I had planned to write this on March 12th, the date of what would have been our 30th wedding anniversary. I'm afraid that I won't have it in me by then so I am doing it now. Even at that, as I sit here in the quiet of the morning, I don't exactly know what I am going to say. I'm not sure what I want to say. If you were here it would be so easy.
We had talked about this on and off ever since our 25th. We tried to figure out what we could and would want to do and where we would be able to go. You dreamed of Greece and I being the realist, thought we might spend a few days in Charlotte or at least somewhere closer than the Mediterranean.
I should not be sitting here alone, without you, thinking of what could have been. But this is the harsh reality of it and there is no more denying that it is true. I tried that with no positive results. As I look over at an issue of Good Housekeeping magazine with your name on the label, it is a reminder that you are not here to read it. I keep calling them and telling them not to send any more but it is to no avail. Perhaps, like me, they want you to still be here.
I knew that this was going to be difficult to write. It is proving to be be more so than I imagined. My heart is heavy and I have spent many nights tossing and turning, thinking about this day. Some of my thoughts took me back to the days when we first accepted that we were in love....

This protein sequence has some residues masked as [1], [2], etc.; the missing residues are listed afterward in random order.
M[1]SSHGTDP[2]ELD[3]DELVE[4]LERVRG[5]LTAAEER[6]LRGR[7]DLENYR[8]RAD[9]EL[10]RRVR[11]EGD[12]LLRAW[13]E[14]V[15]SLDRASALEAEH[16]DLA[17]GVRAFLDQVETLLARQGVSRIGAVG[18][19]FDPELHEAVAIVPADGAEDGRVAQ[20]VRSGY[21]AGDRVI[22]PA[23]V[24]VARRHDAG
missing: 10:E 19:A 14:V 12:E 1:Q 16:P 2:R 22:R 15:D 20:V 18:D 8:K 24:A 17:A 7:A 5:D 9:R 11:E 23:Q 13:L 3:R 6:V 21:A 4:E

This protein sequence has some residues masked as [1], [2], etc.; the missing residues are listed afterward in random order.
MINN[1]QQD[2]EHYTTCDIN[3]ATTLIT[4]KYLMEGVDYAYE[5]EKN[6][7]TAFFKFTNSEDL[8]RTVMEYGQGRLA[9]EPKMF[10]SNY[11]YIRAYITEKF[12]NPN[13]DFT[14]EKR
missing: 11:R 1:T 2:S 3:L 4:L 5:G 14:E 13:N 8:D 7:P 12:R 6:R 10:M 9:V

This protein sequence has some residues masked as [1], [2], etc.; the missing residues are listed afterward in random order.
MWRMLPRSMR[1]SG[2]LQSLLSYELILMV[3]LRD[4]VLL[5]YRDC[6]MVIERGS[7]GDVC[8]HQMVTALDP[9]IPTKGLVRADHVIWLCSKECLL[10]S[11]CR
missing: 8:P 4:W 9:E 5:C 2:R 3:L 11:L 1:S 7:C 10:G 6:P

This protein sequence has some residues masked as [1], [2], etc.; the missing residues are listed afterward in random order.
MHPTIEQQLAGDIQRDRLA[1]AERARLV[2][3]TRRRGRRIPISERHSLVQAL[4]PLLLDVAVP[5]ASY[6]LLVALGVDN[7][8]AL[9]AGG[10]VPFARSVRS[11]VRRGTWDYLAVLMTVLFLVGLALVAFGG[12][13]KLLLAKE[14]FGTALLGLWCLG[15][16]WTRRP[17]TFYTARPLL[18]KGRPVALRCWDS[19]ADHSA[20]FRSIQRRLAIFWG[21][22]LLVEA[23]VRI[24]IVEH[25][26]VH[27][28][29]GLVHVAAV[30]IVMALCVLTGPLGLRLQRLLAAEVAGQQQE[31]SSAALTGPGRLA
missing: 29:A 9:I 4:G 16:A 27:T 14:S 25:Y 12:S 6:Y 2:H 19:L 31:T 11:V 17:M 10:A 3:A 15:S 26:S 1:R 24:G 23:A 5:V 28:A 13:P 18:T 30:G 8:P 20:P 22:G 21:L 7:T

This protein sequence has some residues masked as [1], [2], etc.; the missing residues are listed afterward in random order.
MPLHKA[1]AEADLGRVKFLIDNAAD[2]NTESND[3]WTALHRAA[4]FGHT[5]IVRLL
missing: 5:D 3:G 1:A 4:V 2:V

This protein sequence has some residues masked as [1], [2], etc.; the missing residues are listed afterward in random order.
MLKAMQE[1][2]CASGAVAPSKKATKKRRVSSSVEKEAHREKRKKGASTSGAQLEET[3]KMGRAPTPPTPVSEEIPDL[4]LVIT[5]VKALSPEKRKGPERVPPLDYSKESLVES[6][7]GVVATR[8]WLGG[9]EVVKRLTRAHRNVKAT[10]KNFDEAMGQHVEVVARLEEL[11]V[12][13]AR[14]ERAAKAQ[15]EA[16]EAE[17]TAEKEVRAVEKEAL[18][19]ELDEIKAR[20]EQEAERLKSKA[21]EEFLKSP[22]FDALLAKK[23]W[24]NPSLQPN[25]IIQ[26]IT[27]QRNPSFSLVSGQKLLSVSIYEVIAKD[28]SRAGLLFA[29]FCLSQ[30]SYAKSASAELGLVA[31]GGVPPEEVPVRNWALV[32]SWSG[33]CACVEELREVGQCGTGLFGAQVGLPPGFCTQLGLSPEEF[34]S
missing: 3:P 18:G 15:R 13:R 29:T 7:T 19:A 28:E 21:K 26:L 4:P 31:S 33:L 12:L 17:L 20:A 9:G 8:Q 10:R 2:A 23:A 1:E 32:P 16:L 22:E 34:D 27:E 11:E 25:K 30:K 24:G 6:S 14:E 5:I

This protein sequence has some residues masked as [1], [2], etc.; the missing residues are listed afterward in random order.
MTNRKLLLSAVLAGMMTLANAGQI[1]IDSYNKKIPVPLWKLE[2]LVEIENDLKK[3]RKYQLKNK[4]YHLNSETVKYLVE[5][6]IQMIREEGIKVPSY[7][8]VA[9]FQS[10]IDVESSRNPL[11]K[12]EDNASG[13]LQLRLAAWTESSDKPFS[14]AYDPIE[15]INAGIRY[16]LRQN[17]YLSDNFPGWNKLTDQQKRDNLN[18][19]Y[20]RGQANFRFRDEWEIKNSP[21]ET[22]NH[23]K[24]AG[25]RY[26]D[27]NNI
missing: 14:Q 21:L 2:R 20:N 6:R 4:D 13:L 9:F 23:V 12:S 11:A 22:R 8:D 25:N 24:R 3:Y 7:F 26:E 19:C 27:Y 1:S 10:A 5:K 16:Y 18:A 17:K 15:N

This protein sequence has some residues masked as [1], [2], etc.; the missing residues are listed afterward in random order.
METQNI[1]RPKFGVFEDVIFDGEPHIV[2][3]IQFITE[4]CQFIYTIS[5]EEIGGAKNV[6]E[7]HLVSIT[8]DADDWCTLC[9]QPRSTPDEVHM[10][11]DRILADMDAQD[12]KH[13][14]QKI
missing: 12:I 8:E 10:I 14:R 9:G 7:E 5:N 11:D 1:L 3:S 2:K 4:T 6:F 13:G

As we walked around the department store where we both worked, everyone knew that something had changed in our behavior and the way that we looked at each other. Even on our days off we sometimes would walk into Burdines to see our friends and what activities they might have planned for that night. We would be holding hands now and people knew we were "a couple". Long before there was such a thing as the Hollywood power couples "Bradgelina" or "Bennifer", a friend coined the nickname "Jeffawn" (pronounced like Chiffon) for us because we were always together. I loved that nickname. It makes me smile to think about it and to picture us so young and with our whole lives ahead of us to spend together.
It was a struggle, no question. We barely had enough money between the two of us to pay the bare necessities, but we managed to have a wonderful cruise for our honeymoon and move into a small apartment. That was all such a long time ago but still feels like yesterday. How could almost 30 years of marriage pass so quickly?
I have come full circle now. I started without you and here I am again without you. Such is life I guess. I suppose it is unavoidable that sometime in the course of a lifetime, one of us would have to let the other go and learn to live that way. It is easier said than done.